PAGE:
Here is our last in a three-part series on Anger. You can read parts I and II by clicking here and here.

From Stephen Templeton:

Let's Get Practical

I really appreciate so many people who have taught and written about practical, God-led approaches that we as parents can employ to help our children deal with anger in a constructive way. What follows is largely a summary of techniques that Scott Turansky and Joanne Miller of the National Center for Biblical Parenting have suggested. While there is no formula for parenting our children, and every child and potentially every situation is different and unique, requiring us to always be following the Lord's leading (please see Beth's post PARENTING THE ADOPTED CHILD DIFFERENTLY), there are some practical principles that can help you and your family if you are struggling in this area of anger. The following steps help break anger situations into smaller pieces so that you and your child can catch anger outbursts earlier and prevent massive, destructive anger storms.

Step 1

Identify the Trigger Points and Cues

First reflect on what trigger points tend to set your child off. If your having trouble pinning it down, take a look at the primary emotions listed in Part II: 
Disappointment, Fear, Rejection, Frustration, Sadness, Powerlessness, Hurt, Impatience, Loneliness, Confusion, Embarrassment, Worry, Overwhelmed. 
While certainly not comprehensive, this list likely contains situations that may be one of the primary triggers of your child's anger. One of my children has had struggles with anger, and it became quite clear that disappointment was this child's main trigger point. In our recent Hope at Home Webinar, disappointment was also the primary trigger for the majority of the participants. It makes sense-- most adopted children have experienced devastatingly disappointing, out-of-control events, and by God's hand they are now permanently fused into your family. While their identity has been forever changed, this wound of disappointment is often incompletely healed, and when other completely unrelated disappointing things happen-- they can't watch a video, didn't make the grade they wanted, can't spend the night at their friend's house-- well, that can set off a significant and disproportionate anger response. While it would be normal for our child to be disappointed that she can't spend the night at her friend's house because you have something else planned, it is not "normal" for her to go into a rage because of this disappointment. Helping your childen understand this, in an age and developmentally appropriate level, is the first step in helping them exert self control with their anger outbursts.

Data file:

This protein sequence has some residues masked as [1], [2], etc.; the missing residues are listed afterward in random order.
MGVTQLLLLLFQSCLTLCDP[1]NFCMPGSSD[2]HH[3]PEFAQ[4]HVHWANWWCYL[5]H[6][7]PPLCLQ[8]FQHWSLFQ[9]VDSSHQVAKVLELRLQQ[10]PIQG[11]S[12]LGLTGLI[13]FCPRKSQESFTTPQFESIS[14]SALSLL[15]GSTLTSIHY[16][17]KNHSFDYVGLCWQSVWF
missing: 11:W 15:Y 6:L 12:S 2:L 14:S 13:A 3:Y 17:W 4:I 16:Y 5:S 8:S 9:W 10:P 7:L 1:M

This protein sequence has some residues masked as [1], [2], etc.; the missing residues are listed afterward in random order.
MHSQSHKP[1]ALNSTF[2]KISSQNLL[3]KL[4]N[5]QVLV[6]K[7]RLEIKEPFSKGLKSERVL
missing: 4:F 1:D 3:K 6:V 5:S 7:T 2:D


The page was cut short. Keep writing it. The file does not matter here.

Step 2

Tune In and Use Words

Helping your child be in tune with his emotions is a great step forward in their emotional growth. Again, the list of primary emotions is a great tool to help your child verbalize how they are feeling before the anger monster takes over and an explosion occurs. You can help them develop a "feelings" vocabulary, and you can help them identify and speak out what is going on inside them. 

Now, in our experience this process has been much easier with our girls than our boys. From a very early age one of my girls was a master at this. She could tell you exactly how she was feeling and was so intuitive in her ability to discern situations. On the other hand, boys will probably need more help in verbalizing what is going on inside. It is our job to help them turn "I just want to hit him" into "What Johnny said really hurt my feelings, and I feel sad". You can help them use feelings language by seeing how they feel and verbalizing it for them. For example, if your child is starting to get mad about not being able to play with his friends after school, you might identify with them by saying "Not being able to play with your buddies is disappointing. I know you really want to go..."